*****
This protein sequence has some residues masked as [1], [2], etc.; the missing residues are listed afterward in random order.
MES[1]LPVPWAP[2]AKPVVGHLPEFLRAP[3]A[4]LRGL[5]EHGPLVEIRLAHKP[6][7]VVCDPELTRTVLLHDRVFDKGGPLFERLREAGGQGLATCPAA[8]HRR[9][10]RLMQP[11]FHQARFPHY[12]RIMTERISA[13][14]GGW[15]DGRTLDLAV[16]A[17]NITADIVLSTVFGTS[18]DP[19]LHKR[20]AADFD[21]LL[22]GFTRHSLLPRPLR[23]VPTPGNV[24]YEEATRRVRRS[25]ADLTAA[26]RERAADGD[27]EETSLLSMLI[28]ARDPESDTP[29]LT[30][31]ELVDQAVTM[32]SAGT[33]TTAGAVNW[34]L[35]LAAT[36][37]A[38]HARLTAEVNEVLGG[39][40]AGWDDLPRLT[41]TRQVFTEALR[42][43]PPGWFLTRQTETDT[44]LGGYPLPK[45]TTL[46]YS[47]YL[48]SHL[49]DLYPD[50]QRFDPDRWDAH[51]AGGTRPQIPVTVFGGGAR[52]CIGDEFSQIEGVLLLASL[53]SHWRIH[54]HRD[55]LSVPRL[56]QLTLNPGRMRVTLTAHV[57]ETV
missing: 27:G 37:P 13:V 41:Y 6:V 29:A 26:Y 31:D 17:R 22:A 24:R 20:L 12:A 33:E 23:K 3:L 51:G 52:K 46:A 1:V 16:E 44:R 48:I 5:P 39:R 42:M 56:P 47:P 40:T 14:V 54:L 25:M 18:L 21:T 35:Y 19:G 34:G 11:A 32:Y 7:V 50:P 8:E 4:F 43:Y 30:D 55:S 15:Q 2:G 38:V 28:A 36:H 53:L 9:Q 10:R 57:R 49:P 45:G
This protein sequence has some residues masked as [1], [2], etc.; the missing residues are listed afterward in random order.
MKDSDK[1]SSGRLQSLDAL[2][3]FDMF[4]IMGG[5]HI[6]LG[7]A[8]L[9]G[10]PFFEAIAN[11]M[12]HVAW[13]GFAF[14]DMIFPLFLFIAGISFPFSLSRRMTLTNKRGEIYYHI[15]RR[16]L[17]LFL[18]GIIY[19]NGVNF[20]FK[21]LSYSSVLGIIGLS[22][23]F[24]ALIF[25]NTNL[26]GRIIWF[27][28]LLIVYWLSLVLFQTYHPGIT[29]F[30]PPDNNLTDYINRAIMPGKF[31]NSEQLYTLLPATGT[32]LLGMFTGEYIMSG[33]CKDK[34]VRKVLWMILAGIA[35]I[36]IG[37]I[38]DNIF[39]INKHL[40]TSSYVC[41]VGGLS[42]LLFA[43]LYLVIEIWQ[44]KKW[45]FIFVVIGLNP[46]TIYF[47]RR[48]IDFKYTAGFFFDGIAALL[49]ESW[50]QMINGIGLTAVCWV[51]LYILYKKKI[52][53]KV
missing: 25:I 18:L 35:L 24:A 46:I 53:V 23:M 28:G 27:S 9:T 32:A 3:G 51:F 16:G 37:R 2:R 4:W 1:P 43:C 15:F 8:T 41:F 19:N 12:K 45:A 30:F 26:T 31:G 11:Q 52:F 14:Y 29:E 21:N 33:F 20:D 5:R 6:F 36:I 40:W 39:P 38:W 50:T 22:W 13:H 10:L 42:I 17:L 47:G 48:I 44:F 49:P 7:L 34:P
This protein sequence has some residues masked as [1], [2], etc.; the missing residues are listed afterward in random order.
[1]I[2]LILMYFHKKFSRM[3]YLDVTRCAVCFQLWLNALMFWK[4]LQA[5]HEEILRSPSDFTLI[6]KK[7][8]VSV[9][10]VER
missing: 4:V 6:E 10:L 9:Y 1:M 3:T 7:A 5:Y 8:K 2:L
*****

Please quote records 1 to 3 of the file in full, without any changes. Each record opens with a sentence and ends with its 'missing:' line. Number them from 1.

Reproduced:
This protein sequence has some residues masked as [1], [2], etc.; the missing residues are listed afterward in random order.
MES[1]LPVPWAP[2]AKPVVGHLPEFLRAP[3]A[4]LRGL[5]EHGPLVEIRLAHKP[6][7]VVCDPELTRTVLLHDRVFDKGGPLFERLREAGGQGLATCPAA[8]HRR[9][10]RLMQP[11]FHQARFPHY[12]RIMTERISA[13][14]GGW[15]DGRTLDLAV[16]A[17]NITADIVLSTVFGTS[18]DP[19]LHKR[20]AADFD[21]LL[22]GFTRHSLLPRPLR[23]VPTPGNV[24]YEEATRRVRRS[25]ADLTAA[26]RERAADGD[27]EETSLLSMLI[28]ARDPESDTP[29]LT[30][31]ELVDQAVTM[32]SAGT[33]TTAGAVNW[34]L[35]LAAT[36][37]A[38]HARLTAEVNEVLGG[39][40]AGWDDLPRLT[41]TRQVFTEALR[42][43]PPGWFLTRQTETDT[44]LGGYPLPK[45]TTL[46]YS[47]YL[48]SHL[49]DLYPD[50]QRFDPDRWDAH[51]AGGTRPQIPVTVFGGGAR[52]CIGDEFSQIEGVLLLASL[53]SHWRIH[54]HRD[55]LSVPRL[56]QLTLNPGRMRVTLTAHV[57]ETV
missing: 27:G 37:P 13:V 41:Y 6:V 29:A 26:Y 31:D 17:R 22:A 24:R 20:L 12:A 33:E 23:K 3:L 51:G 52:K 46:A 1:V 16:E 44:R 48:I 5:P 39:R 42:M 56:P 47:P 40:T 14:V 54:L 25:M 18:L 21:T 35:Y 19:G 34:G 11:A 32:Y 7:V 50:P 8:E 4:F 43:Y 30:D 55:S 15:Q 2:G 38:V 28:A 36:H 53:L 9:Q 10:R 57:R 49:P 45:G
This protein sequence has some residues masked as [1], [2], etc.; the missing residues are listed afterward in random order.
MKDSDK[1]SSGRLQSLDAL[2][3]FDMF[4]IMGG[5]HI[6]LG[7]A[8]L[9]G[10]PFFEAIAN[11]M[12]HVAW[13]GFAF[14]DMIFPLFLFIAGISFPFSLSRRMTLTNKRGEIYYHI[15]RR[16]L[17]LFL[18]GIIY[19]NGVNF[20]FK[21]LSYSSVLGIIGLS[22][23]F[24]ALIF[25]NTNL[26]GRIIWF[27][28]LLIVYWLSLVLFQTYHPGIT[29]F[30]PPDNNLTDYINRAIMPGKF[31]NSEQLYTLLPATGT[32]LLGMFTGEYIMSG[33]CKDK[34]VRKVLWMILAGIA[35]I[36]IG[37]I[38]DNIF[39]INKHL[40]TSSYVC[41]VGGLS[42]LLFA[43]LYLVIEIWQ[44]KKW[45]FIFVVIGLNP[46]TIYF[47]RR[48]IDFKYTAGFFFDGIAALL[49]ESW[50]QMINGIGLTAVCWV[51]LYILYKKKI[52][53]KV
missing: 25:I 18:L 35:L 24:A 46:I 53:V 23:M 28:G 27:S 9:T 32:A 3:G 51:F 16:G 37:R 2:R 4:W 1:P 43:C 15:F 8:T 41:F 19:N 12:K 45:A 30:F 26:T 31:G 11:Q 52:F 14:Y 29:E 21:N 33:F 20:D 5:R 6:F 36:I 40:W 39:P 38:W 50:T 22:W 13:H 10:L 42:I 17:L 47:G 48:I 44:F 49:P 7:L 34:P
This protein sequence has some residues masked as [1], [2], etc.; the missing residues are listed afterward in random order.
[1]I[2]LILMYFHKKFSRM[3]YLDVTRCAVCFQLWLNALMFWK[4]LQA[5]HEEILRSPSDFTLI[6]KK[7][8]VSV[9][10]VER
missing: 4:V 6:E 10:L 9:Y 1:M 3:T 7:A 5:Y 8:K 2:L